The somber, elegiac music from Junkie XL (the Dutch composer who also scored Mad Max: Fury Road) helps give the film an epic and solemn quality in spite of its frequently squalid subject matter. Koolhoven can't resist throwing in a few western clichés - high noon style gunfights, a saloon full of drunken miners and kind hearted whores. Sometimes, the action sequences (one outlaw trying to throttle another in the outhouse, a character grabbing the gun pointing at his head and aiming it the other way) feel contrived and cartoonish.
What Koolhoven does have in spades is the ability to find lyricism amid squalor. In its own sulphurous way, Brimstone is raw and very powerful filmmaking, a movie that can’t help but get under your skin.
Brimstone – International title
A 2011 Dutch, British, French German, Swedish co-production [N279 Entertainment FilmWave (London) Backup Media (Paris), Prime Time (Belgium), X-Filme Creative Pool (German) Illusion Film & Television (SW)
Producer: Uwe Schott, Els Vandevorst, Violaine Barbaroux, Manuel Chiche, Peter Hiltunen,
Antonino Lombardo, Simon Perry, Paul Trijbits
Director: Martin Koolhoven
Story: Martin Koolhoven
Screenplay: Martin Koolhoven
Cinematography: Rogier Stoffers
Music: Junkie XL, Aljoscha Christenhuß, Gregory Reveret
Running time: 148 minutes
Story: Liz, carved out from the beautiful wilderness, full of heart and grit, is hunted by a vengeful Preacher - a diabolical zealot and her twisted nemesis. But Liz is a genuine survivor; she's no victim - a woman of fearsome strength who responds with astonishing bravery to claim the better life she and her daughter deserve. Fear not. Retribution is coming.
Narrator – Naomi Battrick
Liz - Dakota Fanning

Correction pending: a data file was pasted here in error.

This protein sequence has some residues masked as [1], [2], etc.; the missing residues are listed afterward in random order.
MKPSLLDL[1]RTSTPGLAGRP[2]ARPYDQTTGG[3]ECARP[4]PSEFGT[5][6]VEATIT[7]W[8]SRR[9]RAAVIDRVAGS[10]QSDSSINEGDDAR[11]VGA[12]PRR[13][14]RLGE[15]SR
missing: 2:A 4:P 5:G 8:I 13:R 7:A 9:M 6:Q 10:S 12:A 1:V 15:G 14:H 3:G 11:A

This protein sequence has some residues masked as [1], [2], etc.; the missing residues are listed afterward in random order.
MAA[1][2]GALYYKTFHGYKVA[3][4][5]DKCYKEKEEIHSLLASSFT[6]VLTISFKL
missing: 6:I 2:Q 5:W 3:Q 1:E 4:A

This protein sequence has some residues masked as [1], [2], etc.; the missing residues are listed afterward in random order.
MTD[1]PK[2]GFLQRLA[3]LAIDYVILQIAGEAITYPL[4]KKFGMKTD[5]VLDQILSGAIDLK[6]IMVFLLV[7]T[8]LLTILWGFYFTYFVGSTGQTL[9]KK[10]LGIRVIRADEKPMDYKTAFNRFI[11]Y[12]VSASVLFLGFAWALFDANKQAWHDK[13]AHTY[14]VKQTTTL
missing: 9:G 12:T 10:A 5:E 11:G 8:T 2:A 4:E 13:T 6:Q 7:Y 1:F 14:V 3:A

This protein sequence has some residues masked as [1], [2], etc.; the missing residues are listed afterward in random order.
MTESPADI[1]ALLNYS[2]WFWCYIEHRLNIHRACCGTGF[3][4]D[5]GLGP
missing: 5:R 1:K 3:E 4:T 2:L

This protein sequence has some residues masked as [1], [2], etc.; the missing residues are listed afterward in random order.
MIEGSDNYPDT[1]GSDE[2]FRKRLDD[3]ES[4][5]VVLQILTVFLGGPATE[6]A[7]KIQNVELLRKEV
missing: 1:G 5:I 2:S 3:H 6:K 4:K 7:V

Samuel – Kit Harington
Anna – Carice van Houten
The Reverend – Guy Pearce
Frank – Paul Anderson
Elizabeth Brundy – Carla Juri
Joanna – Emila Jones
Eli – William Houston
Sam – Ivy George
Wolf – Jack Roth
Doctor – Justin Salinger
Sally – Vera Vitali
Street preacher – Dorian Lough
Coach driver – Dan van Husen
Eli’s father – Adrian Sparks
Matthew – Jack Hollington
Pregnant woman – Martha Mackintosh
Husband of pregnant woman – Joseph Kennedy
Sheriff Zeke – Frederick Schmidt
Men in gunfight – Peter Blankenstein, Tim Ahern
Man at bar – Andrew Harwood Mills
Marriage broker – Sam Louwyck
Meng – Hon Ping Tang
Meng’s wife – Paula Siu
Customer – Griggin Stevens
Customer Sally – Joe David Walters
Fred Eastman – Fergus O’Donnell
Working girls – Alexandra Guelff, Natascha Szabo, Judith Edixhoven, Talizia Hoysang, Isabella Depeweg, Lydia Pauley, Stephanie Andrzejewski, Danila Linzke, Katharina Frucht, Florentine Seuffert, Alexandra Wirth, Elizabeth Müller, Julie Plitschke, Rebecca Theresa Schedler, Irene van Guin
Drunken miners – Sid Van Oerle, Bob Stoop
Mike – Farren Morgan
Jackie – Baely Saunders
Abigail – Charlotte Croft
Abigail’s mother – Sue Maund
Young girl – Ellie Shenker
Blacksmith – Hans-Joachim van Wanrooij
Chinese girl – Amelie Ha
Chines man – Ninh Kerger
Chinese boy – Ian Xu
Stunt coordinators: Marco Maas, Gáspár Szabó, Alister Mazzotti, Ildikó Szücs
Stunts: Jan Böhme, Brian van de Vooren